Fancy some fries with that ice cream?
Udders, Ya Kun spice up menus to widen appeal amid high rentals, labour shortage. -ST
TWO local food chains - Udders and Ya Kun - have expanded their menus beyond what they are famous for in a bid to overcome steep rentals and a labour crunch to grow their business in existing outlets.
For now, the two companies are testing the waters in one branch each.
Udders, known for ice cream, started selling pancakes, fries and baked chicken this month to attract the lunch and dinner crowds in addition to dessert fans.
Coffee and kaya toast chain Ya Kun added nasi lemak, mee siam and curry chicken to its menu this month.
At Udders' Upper Thomson branch, founder David Yim invested $40,000 in new kitchen equipment and hired a chef and two cooks. "The cost is still more manageable than opening a new outlet," he said, adding: "After all, the service staff are already there, the rent has been paid and the air-con is already turned on."
He would have preferred to grow by adding outlets to the current six but rising rent is a hurdle. The rent at one store was renewed this year with a 60 per cent hike.
But demand for the new items is still slow, he noted. Declining to reveal exact sales, he said he sells one plate of food for every 10 servings of ice cream. He hopes the ratio eventually will be one plate of food for every two cups of ice cream.
When The Straits Times visited the Upper Thomson branch last Thursday at 7pm, it was occupied by one family of four who were sharing two plates of ice cream.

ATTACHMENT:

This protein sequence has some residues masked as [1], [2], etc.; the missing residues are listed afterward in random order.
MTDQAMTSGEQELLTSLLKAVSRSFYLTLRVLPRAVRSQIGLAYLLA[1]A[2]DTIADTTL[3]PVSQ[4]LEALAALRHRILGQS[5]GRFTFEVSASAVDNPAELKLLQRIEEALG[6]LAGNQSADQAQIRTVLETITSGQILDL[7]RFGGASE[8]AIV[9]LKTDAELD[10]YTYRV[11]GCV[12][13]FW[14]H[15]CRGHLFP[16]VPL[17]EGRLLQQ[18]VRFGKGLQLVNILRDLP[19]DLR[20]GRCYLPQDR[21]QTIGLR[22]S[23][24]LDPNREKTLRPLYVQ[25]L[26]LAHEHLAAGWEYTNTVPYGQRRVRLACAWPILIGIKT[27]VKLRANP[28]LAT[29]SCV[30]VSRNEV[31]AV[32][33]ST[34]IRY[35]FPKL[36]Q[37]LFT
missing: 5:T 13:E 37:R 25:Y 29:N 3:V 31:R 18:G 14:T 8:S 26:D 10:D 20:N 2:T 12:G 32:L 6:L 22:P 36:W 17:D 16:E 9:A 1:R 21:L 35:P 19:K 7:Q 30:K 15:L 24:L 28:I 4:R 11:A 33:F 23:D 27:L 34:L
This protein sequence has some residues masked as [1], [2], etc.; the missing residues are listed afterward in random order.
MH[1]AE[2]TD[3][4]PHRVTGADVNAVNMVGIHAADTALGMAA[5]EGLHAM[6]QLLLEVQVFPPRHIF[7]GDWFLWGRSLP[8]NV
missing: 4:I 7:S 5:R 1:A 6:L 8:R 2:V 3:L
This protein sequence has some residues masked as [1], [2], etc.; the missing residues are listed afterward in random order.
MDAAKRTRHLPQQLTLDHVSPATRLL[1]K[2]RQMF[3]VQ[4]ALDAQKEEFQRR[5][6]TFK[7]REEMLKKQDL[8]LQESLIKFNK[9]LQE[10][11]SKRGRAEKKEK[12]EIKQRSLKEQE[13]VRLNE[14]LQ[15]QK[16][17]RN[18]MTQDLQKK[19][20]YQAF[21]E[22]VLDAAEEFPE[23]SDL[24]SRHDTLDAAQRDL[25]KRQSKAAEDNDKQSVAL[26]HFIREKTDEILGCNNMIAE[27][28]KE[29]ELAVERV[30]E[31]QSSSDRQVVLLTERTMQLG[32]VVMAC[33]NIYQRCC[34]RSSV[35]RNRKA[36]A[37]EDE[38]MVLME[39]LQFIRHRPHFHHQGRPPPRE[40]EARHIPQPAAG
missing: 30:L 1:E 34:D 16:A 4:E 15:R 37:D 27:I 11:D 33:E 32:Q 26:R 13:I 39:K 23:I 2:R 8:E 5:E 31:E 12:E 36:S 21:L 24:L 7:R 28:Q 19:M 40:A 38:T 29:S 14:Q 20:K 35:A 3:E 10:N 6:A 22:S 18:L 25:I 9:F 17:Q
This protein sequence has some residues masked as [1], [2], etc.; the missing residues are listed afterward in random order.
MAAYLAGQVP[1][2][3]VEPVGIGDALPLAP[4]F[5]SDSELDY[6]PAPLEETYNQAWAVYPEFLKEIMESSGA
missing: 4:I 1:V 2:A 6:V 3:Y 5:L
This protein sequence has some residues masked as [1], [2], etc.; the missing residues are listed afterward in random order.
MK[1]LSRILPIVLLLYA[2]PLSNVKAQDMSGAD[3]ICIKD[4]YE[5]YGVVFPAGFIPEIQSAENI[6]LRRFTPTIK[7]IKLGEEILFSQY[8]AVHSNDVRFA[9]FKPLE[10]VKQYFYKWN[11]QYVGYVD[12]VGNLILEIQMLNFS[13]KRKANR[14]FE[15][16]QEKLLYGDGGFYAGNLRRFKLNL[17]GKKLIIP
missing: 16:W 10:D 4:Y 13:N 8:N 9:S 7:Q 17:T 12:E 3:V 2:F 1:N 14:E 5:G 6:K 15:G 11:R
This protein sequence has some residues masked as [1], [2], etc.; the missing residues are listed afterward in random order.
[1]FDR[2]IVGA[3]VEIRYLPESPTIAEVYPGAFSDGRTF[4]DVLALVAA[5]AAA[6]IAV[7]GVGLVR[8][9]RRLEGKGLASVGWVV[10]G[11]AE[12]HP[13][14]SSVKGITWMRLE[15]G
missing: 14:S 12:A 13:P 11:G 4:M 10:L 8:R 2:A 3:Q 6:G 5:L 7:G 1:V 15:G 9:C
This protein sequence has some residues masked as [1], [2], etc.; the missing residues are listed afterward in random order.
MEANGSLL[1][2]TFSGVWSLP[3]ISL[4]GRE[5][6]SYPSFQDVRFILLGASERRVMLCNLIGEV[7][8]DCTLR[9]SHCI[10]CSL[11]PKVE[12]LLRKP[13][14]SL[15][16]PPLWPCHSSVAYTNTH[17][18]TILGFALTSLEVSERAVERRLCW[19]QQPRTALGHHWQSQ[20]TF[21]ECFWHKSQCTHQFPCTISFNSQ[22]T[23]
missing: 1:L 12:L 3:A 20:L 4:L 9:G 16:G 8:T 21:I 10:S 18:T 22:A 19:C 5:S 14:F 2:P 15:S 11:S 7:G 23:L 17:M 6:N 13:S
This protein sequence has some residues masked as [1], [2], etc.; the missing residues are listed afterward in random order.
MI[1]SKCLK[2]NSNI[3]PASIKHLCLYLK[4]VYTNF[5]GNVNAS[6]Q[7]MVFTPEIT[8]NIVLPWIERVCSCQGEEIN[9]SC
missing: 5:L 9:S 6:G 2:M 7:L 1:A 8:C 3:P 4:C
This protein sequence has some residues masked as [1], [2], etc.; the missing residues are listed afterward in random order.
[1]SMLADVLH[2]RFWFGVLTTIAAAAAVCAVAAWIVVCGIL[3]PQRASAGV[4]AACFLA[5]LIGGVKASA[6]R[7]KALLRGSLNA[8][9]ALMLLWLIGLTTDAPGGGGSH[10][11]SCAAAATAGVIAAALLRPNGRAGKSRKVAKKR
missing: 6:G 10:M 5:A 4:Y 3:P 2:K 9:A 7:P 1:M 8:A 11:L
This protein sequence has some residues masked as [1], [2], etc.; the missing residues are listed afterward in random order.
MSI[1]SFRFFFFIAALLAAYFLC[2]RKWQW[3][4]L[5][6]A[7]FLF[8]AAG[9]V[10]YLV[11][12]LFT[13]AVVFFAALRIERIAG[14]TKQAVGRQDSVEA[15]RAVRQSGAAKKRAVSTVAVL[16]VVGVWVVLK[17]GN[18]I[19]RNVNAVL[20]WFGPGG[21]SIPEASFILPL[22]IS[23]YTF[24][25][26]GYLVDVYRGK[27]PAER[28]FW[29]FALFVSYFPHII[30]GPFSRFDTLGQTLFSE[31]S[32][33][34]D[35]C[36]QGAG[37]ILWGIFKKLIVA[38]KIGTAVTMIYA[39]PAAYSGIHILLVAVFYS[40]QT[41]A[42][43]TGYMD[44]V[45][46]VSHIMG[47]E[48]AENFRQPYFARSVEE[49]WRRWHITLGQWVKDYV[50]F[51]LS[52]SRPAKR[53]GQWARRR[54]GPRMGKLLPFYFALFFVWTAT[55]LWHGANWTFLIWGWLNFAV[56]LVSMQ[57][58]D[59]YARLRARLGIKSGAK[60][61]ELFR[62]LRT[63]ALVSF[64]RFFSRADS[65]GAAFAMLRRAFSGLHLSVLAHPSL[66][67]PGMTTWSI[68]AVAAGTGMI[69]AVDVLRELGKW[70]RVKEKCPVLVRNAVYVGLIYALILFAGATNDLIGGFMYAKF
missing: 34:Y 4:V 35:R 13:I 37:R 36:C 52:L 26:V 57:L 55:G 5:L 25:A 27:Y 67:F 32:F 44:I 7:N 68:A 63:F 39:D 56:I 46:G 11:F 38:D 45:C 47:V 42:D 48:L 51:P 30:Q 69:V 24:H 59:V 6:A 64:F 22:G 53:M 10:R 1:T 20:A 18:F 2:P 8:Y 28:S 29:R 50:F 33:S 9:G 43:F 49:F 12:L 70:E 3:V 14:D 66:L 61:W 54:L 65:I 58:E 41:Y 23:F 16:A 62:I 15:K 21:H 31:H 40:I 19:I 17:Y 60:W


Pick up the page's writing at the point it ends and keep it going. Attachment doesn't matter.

Next door, nearly all the tables in the popular Ming Fa Fishball Noodles, which sells ba chor mee (minced pork noodles), were taken up.
More customers started streaming in at Udders only at 8.30pm, filling two-thirds of the tables, but not many were ordering the new dishes.
Over at Parkway Parade, Ya Kun renovated its outlet and reopened it as the chain's first family cafe two weeks ago. The company's chief executive Marc Leoi said the outlet's customer traffic previously would dip by one-third during lunch and dinner times because "they don't come here for full meals".
To widen its appeal, the cafe started selling dishes such as nasi lemak, mee siam and curry chicken and also introduced items such as bread balls filled with kaya.
Ya Kun invested about $5,000 in a fryer and hired one chef and three cooks to whip up the new dishes. "We also bought forks and spoons for the first time," Mr Leoi said with a laugh.
At 6pm last Friday, The Straits Times saw all the tables in the cafe were filled, with an even number of customers going for the traditional staple of kaya toast and coffee and the new dishes.
Mr Leoi said 30 per cent of the outlet's sales now comes from the new menu which is "encouraging".
He hopes to gradually roll out the new menu to Ya Kun's other 47 outlets.
Business consultant Stella Lim, founder of consulting firm ServiceWorks, said Udders and Ya Kun are doing the right thing by innovating and diversifying.
But she cautioned that it is vital for them to meet the expectations of both existing and new customers: "If they don't like the new items, they may not come back for the old ones."
Corporate communications executive Zeng Ruili, who is in her 30s, is open to trying Ya Kun's new menu: "It is local food and not something completely different like Western food."
Student Danny Tan, 14, said he will try the pancakes at Udders because they are similar to waffles that it already sells, but not the fries and chicken as they are "very common". He added that it also depends on whether the prices are affordable.
Udders' Mr Yim said he has no choice but to innovate: "It is a matter of survival for us. So even if it fails, I must still try."
|Privacy Statement Conditions of Access Advertise|